Chanukah: Carry the Energy of Miracles

December 13, 2019
Reading time: 4 minutes
Appreciation, Spiritual Tools


We are well into the holiday season, and everywhere we go, life seems to be teeming with the energy of celebration. Festive decorations hang from doorways and windows, storefronts and treetops are dazzling with twinkle lights, and holiday melodies fill the air, playing in our local coffee shops and grocery stores. It’s almost impossible not to get swept up in the revelry and swept up we should be! Celebration, after all, is the highest expression of our joy and gratitude, two emotions that bring about powerful positivity in our lives.

Next week we welcome the beginning of Chanukah and, with it, the opening of a cosmic portal that kabbalists understood to be the revealing of all of the “concealed Light.” It is for us to capture, but to do so, we must first understand how.

From a kabbalistic perspective, each holiday requires specific consciousness and tools that allow us to access the energy and gifts that are unique to these specific windows in time. During Chanukah, the “Gates of Heaven” open to us more than any other time of year. It is a time of abundant Light and, therefore, a moment for miracles.

We connect to this energy by first acknowledging and appreciating the constant miracles in our lives. Examples of these constant miracles include waking up every day, the sun rising, your partner, your family, your children, friends, the heart that beats in your chest. As we consistently connect to this energy of miracles, the gifts of Chanukah reveal themselves more and more. As we develop a continual appreciation for the miracles already present in our lives, we draw down even more.

The energy and the gift of Chanukah is something we can continue to cultivate long after these eight days are done. There’s a great parable that illustrates the power of this holiday:

There was once a great kabbalist who asked people who came to him with their problems to write down their names and the difficulties they were facing on a piece of paper. The sage would then meditate on what had been written.

One day, a man came to the kabbalist with two pieces of paper: one was his, and the other was his friend’s. First, he gave his paper, then his friend’s, which the kabbalist looked at and said, “I see that this man’s soul is shining with tremendous Light.” He meditated on the friend’s name and prayed for him.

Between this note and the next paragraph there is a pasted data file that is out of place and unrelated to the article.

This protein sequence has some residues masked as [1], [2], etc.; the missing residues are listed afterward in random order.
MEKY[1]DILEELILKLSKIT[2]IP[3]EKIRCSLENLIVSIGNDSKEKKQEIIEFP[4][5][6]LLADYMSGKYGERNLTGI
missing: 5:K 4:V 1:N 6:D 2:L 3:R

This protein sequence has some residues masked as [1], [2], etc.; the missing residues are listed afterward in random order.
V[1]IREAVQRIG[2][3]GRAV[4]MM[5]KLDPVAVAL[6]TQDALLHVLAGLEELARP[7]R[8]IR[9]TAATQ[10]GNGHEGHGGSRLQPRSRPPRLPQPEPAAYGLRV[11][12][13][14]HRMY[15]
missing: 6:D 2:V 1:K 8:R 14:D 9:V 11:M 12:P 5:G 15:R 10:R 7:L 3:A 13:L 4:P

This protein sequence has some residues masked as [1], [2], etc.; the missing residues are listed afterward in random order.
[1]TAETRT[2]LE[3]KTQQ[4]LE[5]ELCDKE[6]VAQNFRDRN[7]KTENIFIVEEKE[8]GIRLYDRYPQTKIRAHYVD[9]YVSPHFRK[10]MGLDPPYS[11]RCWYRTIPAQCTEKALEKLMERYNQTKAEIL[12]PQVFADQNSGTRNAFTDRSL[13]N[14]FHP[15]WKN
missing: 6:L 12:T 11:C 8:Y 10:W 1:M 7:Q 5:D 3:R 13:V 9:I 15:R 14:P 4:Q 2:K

A few months later, the same man returned to the kabbalist. Again, he presented the kabbalist with both names—his and his friend’s. But this time when the kabbalist looked at the friend’s name, he literally threw it out of his hands, shouting, “How could you bring me this man’s name? He’s such a negative person. I don’t even want his name in my house!”

The man was shocked, “I’m very confused. A few months ago, I gave you the very same name, and you told me that his soul was shining with great Light. Now you tell me that he’s a terribly negative person. How can this be?”

The kabbalist thought for a few moments, and said, “I understand what happened. A few months ago, when you first came in with that person’s name, he was lighting the candles for Chanukah. When a person lights the candles on Chanukah, no matter how negative he is and no matter how many negative actions he’s done, the Light of Chanukah shines in his soul. Unfortunately, your friend didn’t continue that connection with the Light when Chanukah was over. He gave it up, and now I see the true darkness in his soul.”

Chanukah is synonymous with miracles, and we have 8 days allotted to revealing them. But are we appreciating what we created once those 8 days close? Or are we returning to our nature like the friend in the parable? As we ring in the New Year, many of us look forward—we turn our attention to goals and resolutions and everything we don’t have—forgetting everything we drew during this time, losing sight of all of our miracles.

The purpose of creating miracles in our lives is not merely done for the miracle’s sake; it is for our sake so that we can awaken our certainty and become an actual channel for the miraculous. The miracles that we create during the special time of Chanukah are meant not only to bring us joy but to align us with an energy that we can embody all year round. When we receive and appreciate our miracles, we can extend miracles to the entire world—this is a life of fulfillment.

At Chanukah, we don’t have to work or strive, we just light the candles to draw in all the blessings and miracles we desire for the rest of the year. Remember though that as the last candle burns out and we move into a brand new year, carry the consciousness of Chanukah with you. Wake up each morning and see the miracle of your life happening through every breath, every minute. Whether it is a time of celebration, a time of challenge, or even a mundane stretch of days, attune your consciousness always to miracles, and they will arrive for you.

As the flow of your blessings arrives, all that’s left to do is share.



Set aside time to meditate on all of your blessings and all of the miracles in your life. Ten minutes, 20 minutes, even an hour. Let yourself revel in all of your abundances. When your heart is full of gratitude and appreciation, ask yourself: how can I share?

Do this daily.


  1. George Akpauta : December 14, 2019 at 6:39 am

    Very inspiring

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